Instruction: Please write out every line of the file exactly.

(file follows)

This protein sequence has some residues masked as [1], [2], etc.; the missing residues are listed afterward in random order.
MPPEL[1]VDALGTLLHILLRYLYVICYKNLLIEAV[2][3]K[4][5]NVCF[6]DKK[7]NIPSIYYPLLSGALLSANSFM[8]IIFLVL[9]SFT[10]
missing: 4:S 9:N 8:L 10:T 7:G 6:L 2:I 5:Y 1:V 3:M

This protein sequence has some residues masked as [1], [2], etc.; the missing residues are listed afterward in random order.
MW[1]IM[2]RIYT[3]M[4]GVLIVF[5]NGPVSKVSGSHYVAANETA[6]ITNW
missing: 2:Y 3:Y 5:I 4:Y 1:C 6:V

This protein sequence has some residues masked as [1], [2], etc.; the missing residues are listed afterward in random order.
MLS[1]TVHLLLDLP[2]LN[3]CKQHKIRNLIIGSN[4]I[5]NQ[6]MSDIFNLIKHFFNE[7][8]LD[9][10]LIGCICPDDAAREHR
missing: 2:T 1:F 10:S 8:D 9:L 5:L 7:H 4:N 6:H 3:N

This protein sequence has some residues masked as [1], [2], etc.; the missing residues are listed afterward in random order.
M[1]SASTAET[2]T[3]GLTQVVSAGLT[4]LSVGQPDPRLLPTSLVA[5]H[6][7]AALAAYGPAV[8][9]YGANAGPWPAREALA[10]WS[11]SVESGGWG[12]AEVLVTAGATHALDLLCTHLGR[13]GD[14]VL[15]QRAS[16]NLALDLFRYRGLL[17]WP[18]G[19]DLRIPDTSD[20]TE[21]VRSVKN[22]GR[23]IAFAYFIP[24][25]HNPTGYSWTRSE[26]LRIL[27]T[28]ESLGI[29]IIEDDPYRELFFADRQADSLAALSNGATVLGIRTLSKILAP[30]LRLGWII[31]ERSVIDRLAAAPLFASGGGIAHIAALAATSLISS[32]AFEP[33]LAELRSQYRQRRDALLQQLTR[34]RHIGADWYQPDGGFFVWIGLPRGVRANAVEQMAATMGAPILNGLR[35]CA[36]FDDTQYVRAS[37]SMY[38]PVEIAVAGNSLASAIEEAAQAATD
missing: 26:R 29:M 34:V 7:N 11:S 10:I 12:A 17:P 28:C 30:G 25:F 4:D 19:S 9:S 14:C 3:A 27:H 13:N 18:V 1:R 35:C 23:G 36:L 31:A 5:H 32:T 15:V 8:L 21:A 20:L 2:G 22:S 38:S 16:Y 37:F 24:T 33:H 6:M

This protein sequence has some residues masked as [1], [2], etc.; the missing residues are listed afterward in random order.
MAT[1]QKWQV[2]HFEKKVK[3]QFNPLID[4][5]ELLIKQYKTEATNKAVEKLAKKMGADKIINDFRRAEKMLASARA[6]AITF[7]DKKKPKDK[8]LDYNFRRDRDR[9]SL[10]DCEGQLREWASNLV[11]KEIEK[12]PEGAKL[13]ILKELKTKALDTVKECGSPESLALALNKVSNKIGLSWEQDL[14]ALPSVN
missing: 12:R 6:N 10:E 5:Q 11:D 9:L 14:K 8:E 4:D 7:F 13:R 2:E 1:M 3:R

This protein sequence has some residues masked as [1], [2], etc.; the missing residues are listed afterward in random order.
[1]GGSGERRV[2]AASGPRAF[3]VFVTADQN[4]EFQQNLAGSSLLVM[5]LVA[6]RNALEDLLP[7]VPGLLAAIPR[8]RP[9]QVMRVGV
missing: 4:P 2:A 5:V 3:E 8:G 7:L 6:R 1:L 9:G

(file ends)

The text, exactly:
This protein sequence has some residues masked as [1], [2], etc.; the missing residues are listed afterward in random order.
MPPEL[1]VDALGTLLHILLRYLYVICYKNLLIEAV[2][3]K[4][5]NVCF[6]DKK[7]NIPSIYYPLLSGALLSANSFM[8]IIFLVL[9]SFT[10]
missing: 4:S 9:N 8:L 10:T 7:G 6:L 2:I 5:Y 1:V 3:M

This protein sequence has some residues masked as [1], [2], etc.; the missing residues are listed afterward in random order.
MW[1]IM[2]RIYT[3]M[4]GVLIVF[5]NGPVSKVSGSHYVAANETA[6]ITNW
missing: 2:Y 3:Y 5:I 4:Y 1:C 6:V

This protein sequence has some residues masked as [1], [2], etc.; the missing residues are listed afterward in random order.
MLS[1]TVHLLLDLP[2]LN[3]CKQHKIRNLIIGSN[4]I[5]NQ[6]MSDIFNLIKHFFNE[7][8]LD[9][10]LIGCICPDDAAREHR
missing: 2:T 1:F 10:S 8:D 9:L 5:L 7:H 4:N 6:H 3:N

This protein sequence has some residues masked as [1], [2], etc.; the missing residues are listed afterward in random order.
M[1]SASTAET[2]T[3]GLTQVVSAGLT[4]LSVGQPDPRLLPTSLVA[5]H[6][7]AALAAYGPAV[8][9]YGANAGPWPAREALA[10]WS[11]SVESGGWG[12]AEVLVTAGATHALDLLCTHLGR[13]GD[14]VL[15]QRAS[16]NLALDLFRYRGLL[17]WP[18]G[19]DLRIPDTSD[20]TE[21]VRSVKN[22]GR[23]IAFAYFIP[24][25]HNPTGYSWTRSE[26]LRIL[27]T[28]ESLGI[29]IIEDDPYRELFFADRQADSLAALSNGATVLGIRTLSKILAP[30]LRLGWII[31]ERSVIDRLAAAPLFASGGGIAHIAALAATSLISS[32]AFEP[33]LAELRSQYRQRRDALLQQLTR[34]RHIGADWYQPDGGFFVWIGLPRGVRANAVEQMAATMGAPILNGLR[35]CA[36]FDDTQYVRAS[37]SMY[38]PVEIAVAGNSLASAIEEAAQAATD
missing: 26:R 29:M 34:V 7:N 11:S 10:I 12:A 17:P 28:C 30:G 25:F 4:D 19:S 9:S 14:C 3:A 27:H 13:N 18:V 1:R 35:C 23:G 36:L 31:A 5:H 32:T 15:V 8:L 21:A 20:L 2:G 22:S 38:S 16:Y 37:F 24:T 33:H 6:M

This protein sequence has some residues masked as [1], [2], etc.; the missing residues are listed afterward in random order.
MAT[1]QKWQV[2]HFEKKVK[3]QFNPLID[4][5]ELLIKQYKTEATNKAVEKLAKKMGADKIINDFRRAEKMLASARA[6]AITF[7]DKKKPKDK[8]LDYNFRRDRDR[9]SL[10]DCEGQLREWASNLV[11]KEIEK[12]PEGAKL[13]ILKELKTKALDTVKECGSPESLALALNKVSNKIGLSWEQDL[14]ALPSVN
missing: 12:R 6:N 10:E 5:Q 11:D 9:L 14:K 8:E 4:D 7:F 13:R 2:E 1:M 3:R

This protein sequence has some residues masked as [1], [2], etc.; the missing residues are listed afterward in random order.
[1]GGSGERRV[2]AASGPRAF[3]VFVTADQN[4]EFQQNLAGSSLLVM[5]LVA[6]RNALEDLLP[7]VPGLLAAIPR[8]RP[9]QVMRVGV
missing: 4:P 2:A 5:V 3:E 8:G 7:L 6:R 1:L 9:G